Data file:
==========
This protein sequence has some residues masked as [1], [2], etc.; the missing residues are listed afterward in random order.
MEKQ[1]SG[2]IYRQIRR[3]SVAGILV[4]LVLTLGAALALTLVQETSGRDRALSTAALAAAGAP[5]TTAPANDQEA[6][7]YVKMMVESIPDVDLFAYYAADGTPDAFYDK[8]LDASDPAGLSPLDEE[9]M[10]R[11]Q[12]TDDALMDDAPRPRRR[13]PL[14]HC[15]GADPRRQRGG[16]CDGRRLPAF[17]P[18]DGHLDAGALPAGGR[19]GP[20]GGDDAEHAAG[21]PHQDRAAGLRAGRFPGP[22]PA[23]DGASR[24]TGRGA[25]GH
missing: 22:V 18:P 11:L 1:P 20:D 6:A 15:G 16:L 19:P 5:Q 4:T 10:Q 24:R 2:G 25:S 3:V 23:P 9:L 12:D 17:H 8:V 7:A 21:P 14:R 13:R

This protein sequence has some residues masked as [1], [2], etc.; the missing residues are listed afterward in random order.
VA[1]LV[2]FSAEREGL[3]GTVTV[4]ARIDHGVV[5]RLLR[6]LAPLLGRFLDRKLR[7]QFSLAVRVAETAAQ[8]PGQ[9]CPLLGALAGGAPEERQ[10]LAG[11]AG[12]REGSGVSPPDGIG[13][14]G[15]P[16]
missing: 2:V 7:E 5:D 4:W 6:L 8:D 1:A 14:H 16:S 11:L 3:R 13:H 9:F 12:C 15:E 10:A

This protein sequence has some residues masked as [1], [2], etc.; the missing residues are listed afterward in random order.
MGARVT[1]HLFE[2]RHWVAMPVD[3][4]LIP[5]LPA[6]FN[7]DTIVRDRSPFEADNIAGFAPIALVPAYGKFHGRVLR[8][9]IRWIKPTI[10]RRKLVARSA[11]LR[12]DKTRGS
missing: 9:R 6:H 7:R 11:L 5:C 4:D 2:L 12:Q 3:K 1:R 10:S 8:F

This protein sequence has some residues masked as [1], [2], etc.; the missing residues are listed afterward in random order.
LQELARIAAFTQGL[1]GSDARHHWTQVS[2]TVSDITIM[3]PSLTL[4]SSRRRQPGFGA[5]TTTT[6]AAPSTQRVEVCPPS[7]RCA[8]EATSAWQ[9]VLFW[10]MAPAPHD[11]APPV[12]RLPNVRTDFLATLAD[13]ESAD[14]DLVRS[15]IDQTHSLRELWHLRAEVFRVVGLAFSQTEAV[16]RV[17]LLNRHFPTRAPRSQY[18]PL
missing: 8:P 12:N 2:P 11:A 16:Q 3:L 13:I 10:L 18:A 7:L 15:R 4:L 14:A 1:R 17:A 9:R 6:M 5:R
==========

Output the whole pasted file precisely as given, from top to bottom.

This protein sequence has some residues masked as [1], [2], etc.; the missing residues are listed afterward in random order.
MEKQ[1]SG[2]IYRQIRR[3]SVAGILV[4]LVLTLGAALALTLVQETSGRDRALSTAALAAAGAP[5]TTAPANDQEA[6][7]YVKMMVESIPDVDLFAYYAADGTPDAFYDK[8]LDASDPAGLSPLDEE[9]M[10]R[11]Q[12]TDDALMDDAPRPRRR[13]PL[14]HC[15]GADPRRQRGG[16]CDGRRLPAF[17]P[18]DGHLDAGALPAGGR[19]GP[20]GGDDAEHAAG[21]PHQDRAAGLRAGRFPGP[22]PA[23]DGASR[24]TGRGA[25]GH
missing: 22:V 18:P 11:L 1:P 20:D 6:A 15:G 16:L 19:P 5:Q 4:T 10:Q 24:R 2:G 25:S 3:V 23:P 9:L 12:D 17:H 8:V 7:A 21:P 14:R 13:R

This protein sequence has some residues masked as [1], [2], etc.; the missing residues are listed afterward in random order.
VA[1]LV[2]FSAEREGL[3]GTVTV[4]ARIDHGVV[5]RLLR[6]LAPLLGRFLDRKLR[7]QFSLAVRVAETAAQ[8]PGQ[9]CPLLGALAGGAPEERQ[10]LAG[11]AG[12]REGSGVSPPDGIG[13][14]G[15]P[16]
missing: 2:V 7:E 5:D 4:W 6:L 8:D 1:A 14:H 16:S 11:L 3:R 13:H 9:F 12:C 15:E 10:A

This protein sequence has some residues masked as [1], [2], etc.; the missing residues are listed afterward in random order.
MGARVT[1]HLFE[2]RHWVAMPVD[3][4]LIP[5]LPA[6]FN[7]DTIVRDRSPFEADNIAGFAPIALVPAYGKFHGRVLR[8][9]IRWIKPTI[10]RRKLVARSA[11]LR[12]DKTRGS
missing: 9:R 6:H 7:R 11:L 5:C 4:D 2:L 12:Q 3:K 1:R 10:S 8:F

This protein sequence has some residues masked as [1], [2], etc.; the missing residues are listed afterward in random order.
LQELARIAAFTQGL[1]GSDARHHWTQVS[2]TVSDITIM[3]PSLTL[4]SSRRRQPGFGA[5]TTTT[6]AAPSTQRVEVCPPS[7]RCA[8]EATSAWQ[9]VLFW[10]MAPAPHD[11]APPV[12]RLPNVRTDFLATLAD[13]ESAD[14]DLVRS[15]IDQTHSLRELWHLRAEVFRVVGLAFSQTEAV[16]RV[17]LLNRHFPTRAPRSQY[18]PL
missing: 8:P 12:N 2:P 11:A 16:Q 3:L 13:I 10:L 18:A 7:L 15:R 4:L 14:A 1:R 17:A 9:R 6:M 5:R